Wellington rents jumped 9.8 per cent annually while Auckland's rose only 3 per cent, falling slightly last month, according to the latest Trade Me Property Rental Price Index.

Nigel Jeffries, head of Trade Me Property, predicted Auckland rents would rise this year.

Christchurch rents fell in the year to December compared to the previous year, the data showed.

Wellington was one of the strongest rental markets, with median weekly rents up by 9.8 per cent in the last year to equal the national median of $450, he said.

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"Wellington started the year very quietly but took off in the second half of 2016. In the last 12 months there has been a $2000 increase in the annual cost of renting a typical property in Wellington," he said.

In Auckland, the December median weekly rent fell $10 to $510, but rents were up 3 per cent on the same time last year and Aucklanders could expect rent figures to bounce back, he said.

"Auckland has been very strong in the last few months and January is a very busy time in the Super City - we wouldn't be surprised to see the median weekly rent hit another record early in 2017," Jeffries said.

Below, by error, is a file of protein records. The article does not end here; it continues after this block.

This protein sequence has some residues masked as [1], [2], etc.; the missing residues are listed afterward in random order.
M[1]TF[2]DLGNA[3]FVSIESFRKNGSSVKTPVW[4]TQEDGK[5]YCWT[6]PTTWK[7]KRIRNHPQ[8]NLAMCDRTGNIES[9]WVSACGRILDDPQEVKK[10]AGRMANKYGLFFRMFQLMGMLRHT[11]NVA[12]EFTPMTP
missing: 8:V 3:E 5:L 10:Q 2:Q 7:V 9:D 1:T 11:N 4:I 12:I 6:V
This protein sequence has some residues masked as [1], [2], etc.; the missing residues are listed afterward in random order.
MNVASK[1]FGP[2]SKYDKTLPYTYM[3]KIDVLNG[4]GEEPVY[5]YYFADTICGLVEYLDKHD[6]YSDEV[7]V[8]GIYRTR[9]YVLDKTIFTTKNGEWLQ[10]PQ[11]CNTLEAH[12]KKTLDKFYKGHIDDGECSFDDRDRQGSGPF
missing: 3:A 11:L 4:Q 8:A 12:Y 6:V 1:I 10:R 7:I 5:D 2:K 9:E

Nationally, rents for all properties rose 7.1 per cent from December 2015 to last month. In Christchurch, rents fell 5 per cent.

Trade Me compiles a rental price index which it says gives a comprehensive monthly insight into the market.

"The index is produced from Trade Me Property data of properties that have been rented in the month by property managers and private landlords. On average over 11,000 properties are rented each month and the report provides a comprehensive insight into this part of the property market for tenants, landlords and investors. The index is calculated using the median rent in the month, this being an accurate statistical assessment of the current rent being charged by landlords and property managers," Trade Me says.

Last week, the Auckland Property Investors Association warned that rent hikes could be more dramatic than in previous years as landlords look to pass on the cost of rising interest rates to their tenants.